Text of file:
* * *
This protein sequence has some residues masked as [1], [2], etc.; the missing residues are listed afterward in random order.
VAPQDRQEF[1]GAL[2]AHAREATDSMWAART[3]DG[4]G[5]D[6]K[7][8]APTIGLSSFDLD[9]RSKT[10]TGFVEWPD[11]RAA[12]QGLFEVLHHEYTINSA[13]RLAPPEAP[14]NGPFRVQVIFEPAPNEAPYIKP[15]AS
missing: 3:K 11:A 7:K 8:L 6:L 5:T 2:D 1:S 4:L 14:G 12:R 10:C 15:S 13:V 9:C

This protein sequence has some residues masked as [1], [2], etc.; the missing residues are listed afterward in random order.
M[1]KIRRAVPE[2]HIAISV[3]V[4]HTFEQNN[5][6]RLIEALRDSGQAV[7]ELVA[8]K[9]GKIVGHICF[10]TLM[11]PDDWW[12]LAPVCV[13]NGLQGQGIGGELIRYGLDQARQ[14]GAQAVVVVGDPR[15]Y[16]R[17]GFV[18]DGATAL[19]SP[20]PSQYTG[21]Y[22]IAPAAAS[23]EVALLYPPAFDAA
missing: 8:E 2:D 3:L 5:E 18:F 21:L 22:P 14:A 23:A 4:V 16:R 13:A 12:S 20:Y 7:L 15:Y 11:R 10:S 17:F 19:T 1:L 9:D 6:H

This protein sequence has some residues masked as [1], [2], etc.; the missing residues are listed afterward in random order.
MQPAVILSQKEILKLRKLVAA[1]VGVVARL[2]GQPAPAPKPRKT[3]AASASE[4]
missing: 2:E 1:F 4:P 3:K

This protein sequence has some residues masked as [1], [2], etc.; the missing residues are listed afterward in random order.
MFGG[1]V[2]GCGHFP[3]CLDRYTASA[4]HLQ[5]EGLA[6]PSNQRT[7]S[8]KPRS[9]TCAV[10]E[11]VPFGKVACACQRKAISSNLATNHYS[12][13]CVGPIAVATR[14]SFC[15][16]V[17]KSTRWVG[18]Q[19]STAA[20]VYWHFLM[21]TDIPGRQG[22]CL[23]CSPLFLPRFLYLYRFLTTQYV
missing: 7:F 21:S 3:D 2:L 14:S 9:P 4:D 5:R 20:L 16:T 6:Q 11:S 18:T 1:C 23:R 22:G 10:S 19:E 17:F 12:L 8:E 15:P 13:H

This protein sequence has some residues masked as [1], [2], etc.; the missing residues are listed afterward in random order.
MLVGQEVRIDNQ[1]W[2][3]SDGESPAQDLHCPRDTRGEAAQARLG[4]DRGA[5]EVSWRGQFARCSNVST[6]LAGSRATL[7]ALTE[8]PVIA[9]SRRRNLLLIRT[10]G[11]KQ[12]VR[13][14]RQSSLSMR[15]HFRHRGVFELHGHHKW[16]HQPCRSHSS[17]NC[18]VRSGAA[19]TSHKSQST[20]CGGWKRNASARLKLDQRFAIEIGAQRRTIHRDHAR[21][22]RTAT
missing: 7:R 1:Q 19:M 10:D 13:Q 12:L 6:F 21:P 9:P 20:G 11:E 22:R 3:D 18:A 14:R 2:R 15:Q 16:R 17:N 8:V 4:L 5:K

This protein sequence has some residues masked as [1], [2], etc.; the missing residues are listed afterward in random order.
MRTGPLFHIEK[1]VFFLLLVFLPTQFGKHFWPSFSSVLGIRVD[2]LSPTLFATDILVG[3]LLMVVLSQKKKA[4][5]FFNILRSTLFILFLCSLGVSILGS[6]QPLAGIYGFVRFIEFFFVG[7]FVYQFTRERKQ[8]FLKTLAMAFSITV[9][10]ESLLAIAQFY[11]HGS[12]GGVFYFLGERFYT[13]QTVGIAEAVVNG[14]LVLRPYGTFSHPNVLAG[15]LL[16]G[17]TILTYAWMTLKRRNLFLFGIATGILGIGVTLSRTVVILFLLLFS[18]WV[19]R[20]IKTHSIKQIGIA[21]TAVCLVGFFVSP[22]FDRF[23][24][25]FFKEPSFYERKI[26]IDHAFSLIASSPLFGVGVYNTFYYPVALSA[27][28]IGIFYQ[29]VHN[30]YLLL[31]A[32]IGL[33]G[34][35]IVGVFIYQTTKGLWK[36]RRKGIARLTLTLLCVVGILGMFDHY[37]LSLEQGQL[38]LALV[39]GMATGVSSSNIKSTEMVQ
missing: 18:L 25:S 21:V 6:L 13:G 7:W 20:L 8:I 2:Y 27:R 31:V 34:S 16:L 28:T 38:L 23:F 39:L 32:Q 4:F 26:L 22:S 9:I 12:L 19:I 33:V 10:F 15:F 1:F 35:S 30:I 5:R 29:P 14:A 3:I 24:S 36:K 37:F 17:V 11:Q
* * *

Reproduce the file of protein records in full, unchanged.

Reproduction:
This protein sequence has some residues masked as [1], [2], etc.; the missing residues are listed afterward in random order.
VAPQDRQEF[1]GAL[2]AHAREATDSMWAART[3]DG[4]G[5]D[6]K[7][8]APTIGLSSFDLD[9]RSKT[10]TGFVEWPD[11]RAA[12]QGLFEVLHHEYTINSA[13]RLAPPEAP[14]NGPFRVQVIFEPAPNEAPYIKP[15]AS
missing: 3:K 11:A 7:K 8:L 6:L 5:T 2:D 1:S 4:L 14:G 12:R 10:C 15:S 13:V 9:C

This protein sequence has some residues masked as [1], [2], etc.; the missing residues are listed afterward in random order.
M[1]KIRRAVPE[2]HIAISV[3]V[4]HTFEQNN[5][6]RLIEALRDSGQAV[7]ELVA[8]K[9]GKIVGHICF[10]TLM[11]PDDWW[12]LAPVCV[13]NGLQGQGIGGELIRYGLDQARQ[14]GAQAVVVVGDPR[15]Y[16]R[17]GFV[18]DGATAL[19]SP[20]PSQYTG[21]Y[22]IAPAAAS[23]EVALLYPPAFDAA
missing: 8:E 2:D 3:L 5:E 18:F 21:L 22:P 14:A 23:A 4:V 16:R 13:A 12:S 20:Y 7:L 15:Y 11:R 10:S 17:F 19:T 1:L 9:D 6:H

This protein sequence has some residues masked as [1], [2], etc.; the missing residues are listed afterward in random order.
MQPAVILSQKEILKLRKLVAA[1]VGVVARL[2]GQPAPAPKPRKT[3]AASASE[4]
missing: 2:E 1:F 4:P 3:K

This protein sequence has some residues masked as [1], [2], etc.; the missing residues are listed afterward in random order.
MFGG[1]V[2]GCGHFP[3]CLDRYTASA[4]HLQ[5]EGLA[6]PSNQRT[7]S[8]KPRS[9]TCAV[10]E[11]VPFGKVACACQRKAISSNLATNHYS[12][13]CVGPIAVATR[14]SFC[15][16]V[17]KSTRWVG[18]Q[19]STAA[20]VYWHFLM[21]TDIPGRQG[22]CL[23]CSPLFLPRFLYLYRFLTTQYV
missing: 7:F 21:S 3:D 2:L 14:S 9:P 4:D 5:R 20:L 16:T 6:Q 11:S 18:T 1:C 23:R 22:G 10:S 19:E 17:F 12:L 8:E 15:P 13:H

This protein sequence has some residues masked as [1], [2], etc.; the missing residues are listed afterward in random order.
MLVGQEVRIDNQ[1]W[2][3]SDGESPAQDLHCPRDTRGEAAQARLG[4]DRGA[5]EVSWRGQFARCSNVST[6]LAGSRATL[7]ALTE[8]PVIA[9]SRRRNLLLIRT[10]G[11]KQ[12]VR[13][14]RQSSLSMR[15]HFRHRGVFELHGHHKW[16]HQPCRSHSS[17]NC[18]VRSGAA[19]TSHKSQST[20]CGGWKRNASARLKLDQRFAIEIGAQRRTIHRDHAR[21][22]RTAT
missing: 7:R 1:Q 19:M 10:D 13:Q 12:L 6:F 21:P 9:P 20:G 11:E 22:R 3:D 18:A 14:R 2:R 15:Q 16:R 17:N 8:V 4:L 5:K

This protein sequence has some residues masked as [1], [2], etc.; the missing residues are listed afterward in random order.
MRTGPLFHIEK[1]VFFLLLVFLPTQFGKHFWPSFSSVLGIRVD[2]LSPTLFATDILVG[3]LLMVVLSQKKKA[4][5]FFNILRSTLFILFLCSLGVSILGS[6]QPLAGIYGFVRFIEFFFVG[7]FVYQFTRERKQ[8]FLKTLAMAFSITV[9][10]ESLLAIAQFY[11]HGS[12]GGVFYFLGERFYT[13]QTVGIAEAVVNG[14]LVLRPYGTFSHPNVLAG[15]LL[16]G[17]TILTYAWMTLKRRNLFLFGIATGILGIGVTLSRTVVILFLLLFS[18]WV[19]R[20]IKTHSIKQIGIA[21]TAVCLVGFFVSP[22]FDRF[23][24][25]FFKEPSFYERKI[26]IDHAFSLIASSPLFGVGVYNTFYYPVALSA[27][28]IGIFYQ[29]VHN[30]YLLL[31]A[32]IGL[33]G[34][35]IVGVFIYQTTKGLWK[36]RRKGIARLTLTLLCVVGILGMFDHY[37]LSLEQGQL[38]LALV[39]GMATGVSSSNIKSTEMVQ
missing: 18:L 25:S 21:V 6:L 13:G 7:W 20:L 8:I 2:Y 27:R 31:V 34:S 16:L 28:T 38:L 23:F 39:L 32:Q 4:F 26:L 22:S 9:I 12:L 19:I 33:V 10:F 15:F 1:F 35:S 30:I 5:R 29:P 14:A 3:I 24:S 36:K 37:F 17:V 11:Q